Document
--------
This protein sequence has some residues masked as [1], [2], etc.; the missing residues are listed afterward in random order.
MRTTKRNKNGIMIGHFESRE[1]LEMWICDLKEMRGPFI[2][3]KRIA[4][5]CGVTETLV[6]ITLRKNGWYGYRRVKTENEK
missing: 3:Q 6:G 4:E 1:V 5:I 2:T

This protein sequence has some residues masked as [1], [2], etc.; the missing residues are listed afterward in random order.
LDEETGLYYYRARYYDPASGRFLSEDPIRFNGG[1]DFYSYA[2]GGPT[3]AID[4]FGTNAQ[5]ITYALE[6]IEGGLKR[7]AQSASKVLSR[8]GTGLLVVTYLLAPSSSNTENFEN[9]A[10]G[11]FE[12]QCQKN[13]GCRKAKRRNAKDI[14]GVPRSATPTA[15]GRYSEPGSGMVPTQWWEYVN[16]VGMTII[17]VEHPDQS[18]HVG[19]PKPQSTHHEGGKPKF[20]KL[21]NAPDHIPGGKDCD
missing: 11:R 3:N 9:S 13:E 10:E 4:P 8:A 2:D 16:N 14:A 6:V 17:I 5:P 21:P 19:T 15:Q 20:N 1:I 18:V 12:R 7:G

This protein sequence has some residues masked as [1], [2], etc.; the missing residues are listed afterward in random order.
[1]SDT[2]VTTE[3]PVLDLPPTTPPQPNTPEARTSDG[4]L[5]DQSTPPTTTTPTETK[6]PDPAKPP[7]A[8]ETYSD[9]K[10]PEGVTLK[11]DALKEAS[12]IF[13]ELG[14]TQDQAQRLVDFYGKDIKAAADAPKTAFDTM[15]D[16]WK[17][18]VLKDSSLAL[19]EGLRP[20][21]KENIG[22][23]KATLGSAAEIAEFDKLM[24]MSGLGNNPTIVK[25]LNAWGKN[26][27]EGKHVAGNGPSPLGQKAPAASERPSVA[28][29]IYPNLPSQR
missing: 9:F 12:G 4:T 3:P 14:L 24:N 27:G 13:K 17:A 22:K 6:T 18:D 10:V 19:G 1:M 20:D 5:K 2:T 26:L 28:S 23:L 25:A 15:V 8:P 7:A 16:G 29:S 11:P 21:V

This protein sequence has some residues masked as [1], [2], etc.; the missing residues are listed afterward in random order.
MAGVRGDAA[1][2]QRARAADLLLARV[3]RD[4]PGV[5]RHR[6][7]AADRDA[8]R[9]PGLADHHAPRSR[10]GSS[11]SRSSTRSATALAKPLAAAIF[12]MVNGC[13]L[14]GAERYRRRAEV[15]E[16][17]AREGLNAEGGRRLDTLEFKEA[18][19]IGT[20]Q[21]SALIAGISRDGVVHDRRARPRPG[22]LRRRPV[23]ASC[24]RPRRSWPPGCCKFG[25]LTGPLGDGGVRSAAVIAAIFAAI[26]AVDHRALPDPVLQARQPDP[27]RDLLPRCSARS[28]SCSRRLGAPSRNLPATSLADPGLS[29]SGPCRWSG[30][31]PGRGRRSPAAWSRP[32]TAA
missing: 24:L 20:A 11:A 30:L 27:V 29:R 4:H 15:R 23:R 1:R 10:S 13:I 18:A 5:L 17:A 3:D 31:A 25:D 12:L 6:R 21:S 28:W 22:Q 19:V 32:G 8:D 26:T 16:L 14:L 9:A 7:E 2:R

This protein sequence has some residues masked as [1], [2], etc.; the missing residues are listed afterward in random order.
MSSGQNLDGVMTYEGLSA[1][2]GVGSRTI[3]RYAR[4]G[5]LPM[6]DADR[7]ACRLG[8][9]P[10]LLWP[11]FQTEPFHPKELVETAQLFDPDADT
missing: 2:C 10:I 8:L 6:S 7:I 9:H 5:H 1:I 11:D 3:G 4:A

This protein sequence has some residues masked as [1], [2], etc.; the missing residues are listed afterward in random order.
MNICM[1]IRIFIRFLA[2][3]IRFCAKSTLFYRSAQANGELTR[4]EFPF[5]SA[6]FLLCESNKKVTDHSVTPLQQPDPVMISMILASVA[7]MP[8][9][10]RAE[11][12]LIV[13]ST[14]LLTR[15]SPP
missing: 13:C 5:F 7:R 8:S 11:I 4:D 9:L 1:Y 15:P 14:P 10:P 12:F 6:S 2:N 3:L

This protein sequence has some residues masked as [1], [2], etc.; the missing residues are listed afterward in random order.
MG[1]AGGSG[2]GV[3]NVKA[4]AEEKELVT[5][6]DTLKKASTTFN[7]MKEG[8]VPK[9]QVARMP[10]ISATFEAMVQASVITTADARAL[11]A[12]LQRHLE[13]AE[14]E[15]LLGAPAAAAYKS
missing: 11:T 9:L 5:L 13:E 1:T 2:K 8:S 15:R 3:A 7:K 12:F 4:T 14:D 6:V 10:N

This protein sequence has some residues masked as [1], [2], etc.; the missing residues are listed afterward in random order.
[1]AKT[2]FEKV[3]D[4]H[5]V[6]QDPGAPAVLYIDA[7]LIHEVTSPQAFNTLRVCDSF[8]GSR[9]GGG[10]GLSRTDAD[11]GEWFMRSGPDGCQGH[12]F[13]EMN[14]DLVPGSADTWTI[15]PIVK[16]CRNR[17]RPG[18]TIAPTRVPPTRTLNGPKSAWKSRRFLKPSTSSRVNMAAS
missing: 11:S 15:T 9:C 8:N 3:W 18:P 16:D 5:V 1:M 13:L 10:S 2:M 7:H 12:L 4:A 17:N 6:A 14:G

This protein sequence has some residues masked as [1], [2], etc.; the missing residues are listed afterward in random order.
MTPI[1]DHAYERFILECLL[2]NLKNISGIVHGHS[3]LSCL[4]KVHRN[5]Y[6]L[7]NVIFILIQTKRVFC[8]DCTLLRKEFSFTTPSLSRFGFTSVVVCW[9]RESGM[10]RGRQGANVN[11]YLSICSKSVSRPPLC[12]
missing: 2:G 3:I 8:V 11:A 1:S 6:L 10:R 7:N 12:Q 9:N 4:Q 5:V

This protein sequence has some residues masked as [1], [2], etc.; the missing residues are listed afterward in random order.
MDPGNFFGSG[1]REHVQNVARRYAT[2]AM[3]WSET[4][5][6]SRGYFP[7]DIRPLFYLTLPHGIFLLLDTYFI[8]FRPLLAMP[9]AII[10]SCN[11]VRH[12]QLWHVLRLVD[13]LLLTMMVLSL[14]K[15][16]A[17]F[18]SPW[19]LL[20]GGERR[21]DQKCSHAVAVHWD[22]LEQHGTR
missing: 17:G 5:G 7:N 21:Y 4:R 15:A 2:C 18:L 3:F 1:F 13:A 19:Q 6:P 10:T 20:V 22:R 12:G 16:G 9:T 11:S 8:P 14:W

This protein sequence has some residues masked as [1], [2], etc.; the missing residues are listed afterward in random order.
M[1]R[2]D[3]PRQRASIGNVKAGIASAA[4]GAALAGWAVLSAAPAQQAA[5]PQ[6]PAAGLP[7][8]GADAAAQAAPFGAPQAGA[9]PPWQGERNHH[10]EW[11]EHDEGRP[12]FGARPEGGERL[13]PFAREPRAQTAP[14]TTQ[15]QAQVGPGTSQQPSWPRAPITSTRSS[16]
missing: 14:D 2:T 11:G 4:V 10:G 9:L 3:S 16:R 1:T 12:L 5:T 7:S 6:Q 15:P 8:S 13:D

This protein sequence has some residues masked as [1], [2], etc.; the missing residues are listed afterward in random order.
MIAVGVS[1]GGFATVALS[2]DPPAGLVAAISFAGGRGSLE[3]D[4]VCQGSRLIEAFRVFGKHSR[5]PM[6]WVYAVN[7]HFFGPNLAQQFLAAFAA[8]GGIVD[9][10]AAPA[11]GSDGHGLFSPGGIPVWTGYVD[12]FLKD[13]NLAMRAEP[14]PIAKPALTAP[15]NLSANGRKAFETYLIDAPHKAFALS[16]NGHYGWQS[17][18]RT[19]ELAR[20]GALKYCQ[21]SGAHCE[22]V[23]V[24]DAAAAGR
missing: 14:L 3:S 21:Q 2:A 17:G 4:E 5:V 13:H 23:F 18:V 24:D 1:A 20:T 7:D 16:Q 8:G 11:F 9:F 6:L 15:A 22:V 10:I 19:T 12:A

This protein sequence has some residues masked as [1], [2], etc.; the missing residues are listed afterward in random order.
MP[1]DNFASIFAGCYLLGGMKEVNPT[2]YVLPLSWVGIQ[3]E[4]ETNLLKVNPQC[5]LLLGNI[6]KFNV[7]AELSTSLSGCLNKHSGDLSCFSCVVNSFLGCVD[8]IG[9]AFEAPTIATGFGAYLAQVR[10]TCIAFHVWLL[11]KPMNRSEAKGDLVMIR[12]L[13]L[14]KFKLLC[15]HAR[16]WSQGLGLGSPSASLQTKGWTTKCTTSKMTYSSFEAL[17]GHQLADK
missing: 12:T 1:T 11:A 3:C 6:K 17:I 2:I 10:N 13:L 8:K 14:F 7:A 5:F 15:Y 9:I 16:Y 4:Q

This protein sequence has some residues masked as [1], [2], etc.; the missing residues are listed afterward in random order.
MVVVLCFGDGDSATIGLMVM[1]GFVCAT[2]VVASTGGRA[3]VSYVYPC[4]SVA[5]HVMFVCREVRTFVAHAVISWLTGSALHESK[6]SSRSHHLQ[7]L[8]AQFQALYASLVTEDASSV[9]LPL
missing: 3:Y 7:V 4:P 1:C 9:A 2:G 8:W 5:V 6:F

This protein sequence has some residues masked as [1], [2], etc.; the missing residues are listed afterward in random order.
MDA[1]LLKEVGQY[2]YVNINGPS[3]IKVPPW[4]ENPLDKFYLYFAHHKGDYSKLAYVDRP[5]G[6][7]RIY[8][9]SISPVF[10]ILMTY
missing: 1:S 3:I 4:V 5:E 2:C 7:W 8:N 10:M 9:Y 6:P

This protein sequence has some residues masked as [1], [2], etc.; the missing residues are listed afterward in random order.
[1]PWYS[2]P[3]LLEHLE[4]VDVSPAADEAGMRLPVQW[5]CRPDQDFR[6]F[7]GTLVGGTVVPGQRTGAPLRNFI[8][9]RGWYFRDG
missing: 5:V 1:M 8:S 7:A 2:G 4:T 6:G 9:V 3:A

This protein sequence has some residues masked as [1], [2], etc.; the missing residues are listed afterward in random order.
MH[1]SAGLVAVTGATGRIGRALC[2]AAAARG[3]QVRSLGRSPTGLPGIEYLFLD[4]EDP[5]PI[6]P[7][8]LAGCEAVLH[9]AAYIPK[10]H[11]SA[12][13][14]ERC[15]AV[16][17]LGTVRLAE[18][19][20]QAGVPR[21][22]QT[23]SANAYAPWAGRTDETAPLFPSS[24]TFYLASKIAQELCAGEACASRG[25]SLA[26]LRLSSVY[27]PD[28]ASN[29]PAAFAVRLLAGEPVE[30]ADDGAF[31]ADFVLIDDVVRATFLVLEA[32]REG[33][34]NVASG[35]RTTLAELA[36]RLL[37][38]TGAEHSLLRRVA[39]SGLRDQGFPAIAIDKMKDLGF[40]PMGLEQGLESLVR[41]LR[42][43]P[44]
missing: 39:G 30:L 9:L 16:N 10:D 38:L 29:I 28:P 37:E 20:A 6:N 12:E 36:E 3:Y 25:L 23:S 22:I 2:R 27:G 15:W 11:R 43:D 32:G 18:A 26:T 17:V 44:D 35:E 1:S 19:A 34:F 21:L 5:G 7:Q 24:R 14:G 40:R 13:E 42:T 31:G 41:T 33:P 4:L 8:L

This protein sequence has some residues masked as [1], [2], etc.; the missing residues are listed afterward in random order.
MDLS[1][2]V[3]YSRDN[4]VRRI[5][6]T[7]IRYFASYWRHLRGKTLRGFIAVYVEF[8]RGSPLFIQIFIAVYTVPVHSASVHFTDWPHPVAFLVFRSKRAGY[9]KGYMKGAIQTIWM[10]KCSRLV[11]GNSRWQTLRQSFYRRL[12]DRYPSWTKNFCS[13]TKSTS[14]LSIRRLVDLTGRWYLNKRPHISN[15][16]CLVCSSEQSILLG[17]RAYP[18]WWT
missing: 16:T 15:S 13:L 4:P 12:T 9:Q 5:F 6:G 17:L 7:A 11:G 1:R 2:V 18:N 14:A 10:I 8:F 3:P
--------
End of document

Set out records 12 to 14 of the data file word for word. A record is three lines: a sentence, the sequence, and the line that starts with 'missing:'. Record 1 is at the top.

This protein sequence has some residues masked as [1], [2], etc.; the missing residues are listed afterward in random order.
MIAVGVS[1]GGFATVALS[2]DPPAGLVAAISFAGGRGSLE[3]D[4]VCQGSRLIEAFRVFGKHSR[5]PM[6]WVYAVN[7]HFFGPNLAQQFLAAFAA[8]GGIVD[9][10]AAPA[11]GSDGHGLFSPGGIPVWTGYVD[12]FLKD[13]NLAMRAEP[14]PIAKPALTAP[15]NLSANGRKAFETYLIDAPHKAFALS[16]NGHYGWQS[17][18]RT[19]ELAR[20]GALKYCQ[21]SGAHCE[22]V[23]V[24]DAAAAGR
missing: 14:L 3:S 21:Q 2:A 17:G 4:E 5:V 13:H 23:F 18:V 24:D 1:A 20:T 7:D 16:Q 8:G 11:F 9:F 6:L 15:A 22:V 10:I 19:T 12:A

This protein sequence has some residues masked as [1], [2], etc.; the missing residues are listed afterward in random order.
MP[1]DNFASIFAGCYLLGGMKEVNPT[2]YVLPLSWVGIQ[3]E[4]ETNLLKVNPQC[5]LLLGNI[6]KFNV[7]AELSTSLSGCLNKHSGDLSCFSCVVNSFLGCVD[8]IG[9]AFEAPTIATGFGAYLAQVR[10]TCIAFHVWLL[11]KPMNRSEAKGDLVMIR[12]L[13]L[14]KFKLLC[15]HAR[16]WSQGLGLGSPSASLQTKGWTTKCTTSKMTYSSFEAL[17]GHQLADK
missing: 12:T 1:T 11:A 3:C 6:K 17:I 2:I 10:N 13:L 8:K 14:F 7:A 5:F 15:Y 9:I 16:Y 4:Q

This protein sequence has some residues masked as [1], [2], etc.; the missing residues are listed afterward in random order.
MVVVLCFGDGDSATIGLMVM[1]GFVCAT[2]VVASTGGRA[3]VSYVYPC[4]SVA[5]HVMFVCREVRTFVAHAVISWLTGSALHESK[6]SSRSHHLQ[7]L[8]AQFQALYASLVTEDASSV[9]LPL
missing: 3:Y 7:V 4:P 1:C 9:A 2:G 8:W 5:V 6:F